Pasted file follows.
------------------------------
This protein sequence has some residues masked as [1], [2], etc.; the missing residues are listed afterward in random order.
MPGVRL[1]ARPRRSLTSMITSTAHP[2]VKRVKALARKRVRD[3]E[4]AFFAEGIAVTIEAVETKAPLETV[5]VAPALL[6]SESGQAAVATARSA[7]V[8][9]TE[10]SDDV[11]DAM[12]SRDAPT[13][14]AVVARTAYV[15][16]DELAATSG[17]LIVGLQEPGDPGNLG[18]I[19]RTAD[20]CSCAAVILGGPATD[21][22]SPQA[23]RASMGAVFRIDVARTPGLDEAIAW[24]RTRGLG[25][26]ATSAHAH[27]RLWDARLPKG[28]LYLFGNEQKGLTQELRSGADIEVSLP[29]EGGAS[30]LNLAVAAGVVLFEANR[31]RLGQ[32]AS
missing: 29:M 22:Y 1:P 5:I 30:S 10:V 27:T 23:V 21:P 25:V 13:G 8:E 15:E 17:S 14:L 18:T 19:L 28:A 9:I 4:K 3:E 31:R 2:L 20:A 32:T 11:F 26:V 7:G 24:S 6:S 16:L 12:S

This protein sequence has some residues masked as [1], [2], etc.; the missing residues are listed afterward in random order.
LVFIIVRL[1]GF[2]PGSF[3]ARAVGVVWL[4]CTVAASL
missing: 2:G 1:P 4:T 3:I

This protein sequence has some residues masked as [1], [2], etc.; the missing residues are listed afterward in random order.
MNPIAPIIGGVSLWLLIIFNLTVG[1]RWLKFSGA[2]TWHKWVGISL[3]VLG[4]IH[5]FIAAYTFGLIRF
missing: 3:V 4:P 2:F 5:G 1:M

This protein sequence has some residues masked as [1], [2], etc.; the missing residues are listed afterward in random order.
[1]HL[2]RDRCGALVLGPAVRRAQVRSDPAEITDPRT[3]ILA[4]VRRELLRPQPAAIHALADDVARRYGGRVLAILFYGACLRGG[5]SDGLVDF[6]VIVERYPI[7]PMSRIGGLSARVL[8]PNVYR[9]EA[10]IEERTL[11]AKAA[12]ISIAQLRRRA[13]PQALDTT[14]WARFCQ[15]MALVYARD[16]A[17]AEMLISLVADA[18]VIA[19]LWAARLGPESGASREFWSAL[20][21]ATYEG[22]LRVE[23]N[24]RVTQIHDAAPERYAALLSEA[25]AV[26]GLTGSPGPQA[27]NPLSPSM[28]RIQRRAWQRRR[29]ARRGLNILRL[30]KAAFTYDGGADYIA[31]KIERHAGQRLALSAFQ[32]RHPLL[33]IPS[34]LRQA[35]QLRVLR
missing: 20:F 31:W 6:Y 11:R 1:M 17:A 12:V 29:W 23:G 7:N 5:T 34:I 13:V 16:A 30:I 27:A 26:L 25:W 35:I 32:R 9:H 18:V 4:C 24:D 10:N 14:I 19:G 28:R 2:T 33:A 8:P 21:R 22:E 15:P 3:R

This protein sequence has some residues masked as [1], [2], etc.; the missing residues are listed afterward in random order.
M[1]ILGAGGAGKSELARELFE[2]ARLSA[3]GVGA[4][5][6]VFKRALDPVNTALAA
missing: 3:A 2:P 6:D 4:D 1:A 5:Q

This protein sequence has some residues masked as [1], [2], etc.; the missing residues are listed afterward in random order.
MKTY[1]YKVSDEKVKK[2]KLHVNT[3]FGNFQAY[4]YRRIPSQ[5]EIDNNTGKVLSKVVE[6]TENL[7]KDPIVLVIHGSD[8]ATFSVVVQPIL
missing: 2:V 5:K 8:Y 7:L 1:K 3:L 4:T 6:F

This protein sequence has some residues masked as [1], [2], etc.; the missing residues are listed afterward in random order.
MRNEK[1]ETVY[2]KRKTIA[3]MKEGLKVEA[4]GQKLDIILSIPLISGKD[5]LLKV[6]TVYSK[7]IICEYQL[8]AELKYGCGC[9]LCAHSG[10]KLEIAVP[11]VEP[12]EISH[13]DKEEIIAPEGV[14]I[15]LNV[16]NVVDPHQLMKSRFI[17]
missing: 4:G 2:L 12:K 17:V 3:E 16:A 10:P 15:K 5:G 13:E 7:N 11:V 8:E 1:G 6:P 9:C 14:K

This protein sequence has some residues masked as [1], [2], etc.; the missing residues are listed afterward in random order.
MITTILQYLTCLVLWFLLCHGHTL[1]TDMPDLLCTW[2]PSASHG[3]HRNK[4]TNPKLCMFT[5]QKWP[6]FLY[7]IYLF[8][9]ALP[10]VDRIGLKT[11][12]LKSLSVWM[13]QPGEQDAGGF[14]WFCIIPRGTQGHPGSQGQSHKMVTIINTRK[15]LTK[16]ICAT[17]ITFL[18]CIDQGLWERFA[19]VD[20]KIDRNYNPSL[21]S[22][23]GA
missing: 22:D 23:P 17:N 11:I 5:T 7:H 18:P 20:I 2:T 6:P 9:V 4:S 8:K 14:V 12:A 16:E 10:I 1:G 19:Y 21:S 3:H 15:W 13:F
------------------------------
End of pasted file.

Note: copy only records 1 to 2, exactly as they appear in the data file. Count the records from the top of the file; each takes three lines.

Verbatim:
This protein sequence has some residues masked as [1], [2], etc.; the missing residues are listed afterward in random order.
MPGVRL[1]ARPRRSLTSMITSTAHP[2]VKRVKALARKRVRD[3]E[4]AFFAEGIAVTIEAVETKAPLETV[5]VAPALL[6]SESGQAAVATARSA[7]V[8][9]TE[10]SDDV[11]DAM[12]SRDAPT[13][14]AVVARTAYV[15][16]DELAATSG[17]LIVGLQEPGDPGNLG[18]I[19]RTAD[20]CSCAAVILGGPATD[21][22]SPQA[23]RASMGAVFRIDVARTPGLDEAIAW[24]RTRGLG[25][26]ATSAHAH[27]RLWDARLPKG[28]LYLFGNEQKGLTQELRSGADIEVSLP[29]EGGAS[30]LNLAVAAGVVLFEANR[31]RLGQ[32]AS
missing: 29:M 22:Y 1:P 5:I 30:S 10:V 27:T 23:V 21:P 25:V 13:G 8:E 15:E 17:S 14:L 18:T 19:L 28:A 9:I 4:K 3:E 31:R 2:L 20:A 32:T 11:F 26:V 7:G 24:S 6:S 16:L 12:S

This protein sequence has some residues masked as [1], [2], etc.; the missing residues are listed afterward in random order.
LVFIIVRL[1]GF[2]PGSF[3]ARAVGVVWL[4]CTVAASL
missing: 2:G 1:P 4:T 3:I